At present, the citizens have tried to put forth before the criminal justice system of India that despite all laws and justice systems prevailing women are unsafe in every sphere of her life. The situation has turned hazardous for the female population of our country. There have been numerous laws and policies that have been formulated and enforced for the protection of women’s rights, their safety and empowerment.
Why is justice not being served rightly and deterrence not being provided despite the existence of several laws and the criminal justice system? The answer lies in the fact that though the Indian judiciary is based on the customs, traditions, morals and core values of the Indian society, it has a number of loopholes that have manifested itself all over the criminal justice system in the nation.
Among all the above-mentioned loopholes in the criminal justice system and laws, most of them can be rectified/plugged through a change in the policy at the grass-root level. However, lack of information and awareness is one of the most critical loopholes that requires tremendous communication from the Government bodies to make available requisite information regarding redressal measures available to women in distress.
In the current era, technology has got itself embedded in all spheres of life; percolating to every stratum of the society. Hence, technology embedment in providing legal awareness to women can be meticulously undertaken to help reach masses. One challenge in rampant use of technology for legal aspects is the ambiguity and comprehensiveness of the laws that might make it complicated to reach the lowest levels of the society. Among several forms of technology available to reach larger sections, Social Media could be considered as the most powerful forms for communication
The role of social media in criminal justice system has seen a tremendous growth in the last few years. Social media is essentially websites and applications that enable users to create and share content or to participate in social networking.
For centuries policies, laws and justice systems have tried to curb these atrocities and give justice to every victim but these measures didn’t come to fruition. The much-needed change in the country is a radical one that doesn’t take years to show results. This can be authenticated by the fact that approximately 326 million people in India use social media. Facebook users in India have crossed a whopping 290 million mark and stands as the highest number of Facebook users in the world.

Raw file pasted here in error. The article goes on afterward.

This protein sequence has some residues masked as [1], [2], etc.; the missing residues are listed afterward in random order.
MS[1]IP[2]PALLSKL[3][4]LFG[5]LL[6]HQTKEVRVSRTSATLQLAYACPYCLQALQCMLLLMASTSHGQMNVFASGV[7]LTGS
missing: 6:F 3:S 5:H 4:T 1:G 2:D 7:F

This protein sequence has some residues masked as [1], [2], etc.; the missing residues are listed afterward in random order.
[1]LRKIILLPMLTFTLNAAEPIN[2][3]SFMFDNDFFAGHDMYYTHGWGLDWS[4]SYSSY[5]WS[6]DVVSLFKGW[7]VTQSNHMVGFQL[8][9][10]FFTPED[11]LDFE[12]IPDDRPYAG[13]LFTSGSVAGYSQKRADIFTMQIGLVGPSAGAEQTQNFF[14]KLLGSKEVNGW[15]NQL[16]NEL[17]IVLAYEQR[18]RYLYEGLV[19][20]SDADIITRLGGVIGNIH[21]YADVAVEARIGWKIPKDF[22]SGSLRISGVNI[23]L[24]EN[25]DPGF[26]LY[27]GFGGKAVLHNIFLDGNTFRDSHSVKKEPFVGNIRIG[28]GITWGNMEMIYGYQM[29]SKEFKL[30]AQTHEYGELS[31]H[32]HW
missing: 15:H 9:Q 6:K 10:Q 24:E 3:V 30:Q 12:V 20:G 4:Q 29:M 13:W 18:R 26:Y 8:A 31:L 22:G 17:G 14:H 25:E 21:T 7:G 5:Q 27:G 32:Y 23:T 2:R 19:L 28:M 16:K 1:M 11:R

India is said to be adopting social media rampantly and has the highest number of users in the world. Considering that social media has transcended education and income groups as demographic parameters, it is considered as the fastest medium to reach out to the masses.
Social Media As A Recourse In Reinforcing Criminal Justice System
With advent of social media in every sphere of life, criminal justice system is one of the aspects that has slowly integrated itself with social media as well. Social media can act as a fulcrum in bringing out the requisite change in the status quo in the following ways;
- Victims voice their stories and seek justice
- Police and executive officials can use social media to track down the perpetrators
- Spread awareness among the masses
Victims Voice Their Stories And Seek Justice
The last few years have seen copious victims take onto social media to share their story. They have voiced their stories on social media sites and these voices have been echoed by several supporters and fellow victims. These stories have grabbed the limelight and attention of millions due to which several positive changes were espied. The outcome of these were the government authorities being coerced to dispense justice faster and justly, spreading awareness to thousands of people, people who have faced similar instances are instilled with the courage to fight for themselves, deterrent for culprits and so on.
The Raya Sarkar List
Raya Sarkar an undergraduate student recently came out with a Google view-only document, the purpose of which is to account for sexual predators in the Indian Academia. The list details males in positions of power across Indian Universities, including their name, designation, and current place of work. The process of vetting this list was mostly opaque, with Sarkar purporting to be in contact with all the accusers and reviewing screenshots of private chats to verify the occurrence of the harassment.